Preterm birth is associated with increased risk of maternal and neonatal infection
Department of Obstetrics and Gynecology, University of Colorado Health Sciences Center, Denver. Obstetrics and Gynecology
(Impact Factor: 5.18).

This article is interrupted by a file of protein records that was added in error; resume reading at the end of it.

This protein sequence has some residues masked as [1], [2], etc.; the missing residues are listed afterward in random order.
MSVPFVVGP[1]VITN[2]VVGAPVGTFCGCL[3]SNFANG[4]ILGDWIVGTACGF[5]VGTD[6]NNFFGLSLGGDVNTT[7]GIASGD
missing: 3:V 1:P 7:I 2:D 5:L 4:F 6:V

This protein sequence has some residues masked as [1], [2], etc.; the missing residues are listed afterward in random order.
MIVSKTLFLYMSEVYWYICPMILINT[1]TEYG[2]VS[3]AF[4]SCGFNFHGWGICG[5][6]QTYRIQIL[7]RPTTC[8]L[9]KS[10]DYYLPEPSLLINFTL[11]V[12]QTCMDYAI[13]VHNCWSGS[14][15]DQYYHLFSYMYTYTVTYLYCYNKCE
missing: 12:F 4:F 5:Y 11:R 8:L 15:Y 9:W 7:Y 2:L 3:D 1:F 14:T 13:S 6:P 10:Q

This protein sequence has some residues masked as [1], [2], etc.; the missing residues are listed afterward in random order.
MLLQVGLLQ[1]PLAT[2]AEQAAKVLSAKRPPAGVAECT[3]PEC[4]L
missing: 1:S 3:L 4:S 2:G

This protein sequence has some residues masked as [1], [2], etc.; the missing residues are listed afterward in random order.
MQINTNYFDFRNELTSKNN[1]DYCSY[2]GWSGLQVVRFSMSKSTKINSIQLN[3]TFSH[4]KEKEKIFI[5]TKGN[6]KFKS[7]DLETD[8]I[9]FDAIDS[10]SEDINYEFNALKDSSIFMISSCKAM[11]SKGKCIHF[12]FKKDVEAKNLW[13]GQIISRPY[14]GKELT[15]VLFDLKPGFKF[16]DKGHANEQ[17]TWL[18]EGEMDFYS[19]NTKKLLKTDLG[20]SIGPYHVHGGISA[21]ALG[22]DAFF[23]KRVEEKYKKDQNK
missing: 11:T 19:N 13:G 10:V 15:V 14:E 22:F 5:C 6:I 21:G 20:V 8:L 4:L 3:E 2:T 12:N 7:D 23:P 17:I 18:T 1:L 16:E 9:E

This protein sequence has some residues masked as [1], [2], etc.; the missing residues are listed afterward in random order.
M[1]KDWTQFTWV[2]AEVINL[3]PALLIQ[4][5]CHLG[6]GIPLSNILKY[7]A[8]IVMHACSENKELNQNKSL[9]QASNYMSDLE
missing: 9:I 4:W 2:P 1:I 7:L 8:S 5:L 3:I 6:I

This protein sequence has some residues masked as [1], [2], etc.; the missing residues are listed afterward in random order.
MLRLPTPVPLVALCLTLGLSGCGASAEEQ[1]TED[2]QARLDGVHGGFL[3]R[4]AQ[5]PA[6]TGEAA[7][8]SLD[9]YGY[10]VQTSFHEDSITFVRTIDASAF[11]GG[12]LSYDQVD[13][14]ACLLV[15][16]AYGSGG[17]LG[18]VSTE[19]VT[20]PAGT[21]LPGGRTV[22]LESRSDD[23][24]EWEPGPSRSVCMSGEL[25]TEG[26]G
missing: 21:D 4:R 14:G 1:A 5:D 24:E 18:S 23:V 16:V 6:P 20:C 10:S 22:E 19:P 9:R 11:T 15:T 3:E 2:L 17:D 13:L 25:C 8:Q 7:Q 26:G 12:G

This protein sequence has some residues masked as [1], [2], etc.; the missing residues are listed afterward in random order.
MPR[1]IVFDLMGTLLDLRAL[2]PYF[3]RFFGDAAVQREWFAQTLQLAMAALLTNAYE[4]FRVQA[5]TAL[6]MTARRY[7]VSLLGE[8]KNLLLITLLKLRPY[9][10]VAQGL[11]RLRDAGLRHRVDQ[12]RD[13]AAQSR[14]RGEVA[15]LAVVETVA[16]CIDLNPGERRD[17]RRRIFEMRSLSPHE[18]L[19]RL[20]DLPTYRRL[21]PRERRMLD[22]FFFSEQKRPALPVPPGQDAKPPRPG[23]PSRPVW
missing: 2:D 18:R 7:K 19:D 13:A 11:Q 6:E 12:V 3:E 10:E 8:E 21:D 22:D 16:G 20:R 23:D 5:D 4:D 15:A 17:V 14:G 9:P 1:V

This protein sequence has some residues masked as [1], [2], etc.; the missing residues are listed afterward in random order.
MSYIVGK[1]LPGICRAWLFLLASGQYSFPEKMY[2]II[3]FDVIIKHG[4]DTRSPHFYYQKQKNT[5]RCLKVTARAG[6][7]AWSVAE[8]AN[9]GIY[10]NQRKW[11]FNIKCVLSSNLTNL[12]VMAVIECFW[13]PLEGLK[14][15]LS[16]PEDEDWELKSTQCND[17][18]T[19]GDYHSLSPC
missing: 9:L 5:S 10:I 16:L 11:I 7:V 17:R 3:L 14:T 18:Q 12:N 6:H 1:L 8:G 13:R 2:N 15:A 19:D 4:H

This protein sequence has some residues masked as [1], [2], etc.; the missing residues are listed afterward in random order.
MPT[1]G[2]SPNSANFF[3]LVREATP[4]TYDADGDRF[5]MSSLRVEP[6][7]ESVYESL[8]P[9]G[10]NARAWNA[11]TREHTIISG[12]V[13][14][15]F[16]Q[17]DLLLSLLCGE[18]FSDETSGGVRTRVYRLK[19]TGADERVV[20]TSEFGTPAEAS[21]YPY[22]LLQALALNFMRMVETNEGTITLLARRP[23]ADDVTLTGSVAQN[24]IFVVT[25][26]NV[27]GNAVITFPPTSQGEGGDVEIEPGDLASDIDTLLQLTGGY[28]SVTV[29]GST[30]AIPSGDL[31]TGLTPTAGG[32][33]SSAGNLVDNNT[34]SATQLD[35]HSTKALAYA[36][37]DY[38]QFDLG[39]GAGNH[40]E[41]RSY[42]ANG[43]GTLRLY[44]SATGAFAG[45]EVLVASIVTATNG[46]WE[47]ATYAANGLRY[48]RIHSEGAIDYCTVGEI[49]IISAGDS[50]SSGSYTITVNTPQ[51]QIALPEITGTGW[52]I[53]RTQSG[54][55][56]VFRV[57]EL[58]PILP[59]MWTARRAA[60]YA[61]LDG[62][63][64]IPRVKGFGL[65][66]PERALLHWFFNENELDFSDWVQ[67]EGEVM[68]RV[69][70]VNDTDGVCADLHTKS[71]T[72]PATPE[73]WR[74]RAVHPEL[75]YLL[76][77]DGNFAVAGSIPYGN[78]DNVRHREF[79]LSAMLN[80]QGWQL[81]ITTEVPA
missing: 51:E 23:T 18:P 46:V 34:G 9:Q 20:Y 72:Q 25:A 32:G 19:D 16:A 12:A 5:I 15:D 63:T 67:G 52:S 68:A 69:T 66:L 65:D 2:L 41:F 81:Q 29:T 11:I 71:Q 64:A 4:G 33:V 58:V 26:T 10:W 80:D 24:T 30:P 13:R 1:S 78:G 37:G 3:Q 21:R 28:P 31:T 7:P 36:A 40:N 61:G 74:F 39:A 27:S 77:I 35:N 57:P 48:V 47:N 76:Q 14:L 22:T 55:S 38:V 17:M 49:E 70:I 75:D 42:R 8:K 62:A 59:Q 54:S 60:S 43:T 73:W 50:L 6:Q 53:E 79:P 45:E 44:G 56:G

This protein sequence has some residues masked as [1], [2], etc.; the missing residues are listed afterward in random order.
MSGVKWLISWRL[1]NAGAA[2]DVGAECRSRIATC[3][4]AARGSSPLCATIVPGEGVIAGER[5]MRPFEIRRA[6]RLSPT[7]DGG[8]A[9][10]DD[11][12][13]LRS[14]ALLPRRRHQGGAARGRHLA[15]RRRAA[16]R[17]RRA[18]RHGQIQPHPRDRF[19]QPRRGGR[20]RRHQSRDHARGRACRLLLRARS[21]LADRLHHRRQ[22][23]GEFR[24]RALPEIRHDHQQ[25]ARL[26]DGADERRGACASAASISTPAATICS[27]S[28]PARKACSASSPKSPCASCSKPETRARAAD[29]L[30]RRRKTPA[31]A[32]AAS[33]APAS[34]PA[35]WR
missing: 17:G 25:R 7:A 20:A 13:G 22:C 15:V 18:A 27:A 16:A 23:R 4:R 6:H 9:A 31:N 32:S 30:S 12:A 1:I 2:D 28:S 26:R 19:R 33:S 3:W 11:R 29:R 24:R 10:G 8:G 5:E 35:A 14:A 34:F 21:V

Much information suggests that maternal reproductive tract infections, both recognized and unrecognized, account for an important and possibly preventable portion of preterm births. If such infections do mediate instances of preterm labor and premature rupture of the membranes (PROM), then associated risks of subsequent maternal and neonatal infections would be increased, even after controlling for confounding variables. To evaluate possible associations between preterm birth and maternal and neonatal infections, we conducted a retrospective study of 9642 births at the University of Colorado Health Sciences Center between July 1980 and June 1985. Clinical chorioamnionitis occurred more frequently among women delivering before term with intact membranes at the onset of labor (5.8% preterm versus 1.7% term) and among women with PROM (26.5% preterm versus 6.7% term). Among the women delivered by cesarean, the incidence of postpartum endometritis was higher in those with preterm PROM than in those with term rupture of membranes. The incidence of neonatal infection increased significantly as the gestational age of the neonates decreased (P less than .01). The rate of culture-proven neonatal infection was significantly higher following PROM (P less than .01) than after birth without PROM. Both neonatal infection and perinatal mortality were increased in association with chorioamnionitis in both preterm and term pregnancies. These consistent observations complement and support suggestions that reproductive tract infection plays a possibly preventable role in the pathogenesis of preterm birth.
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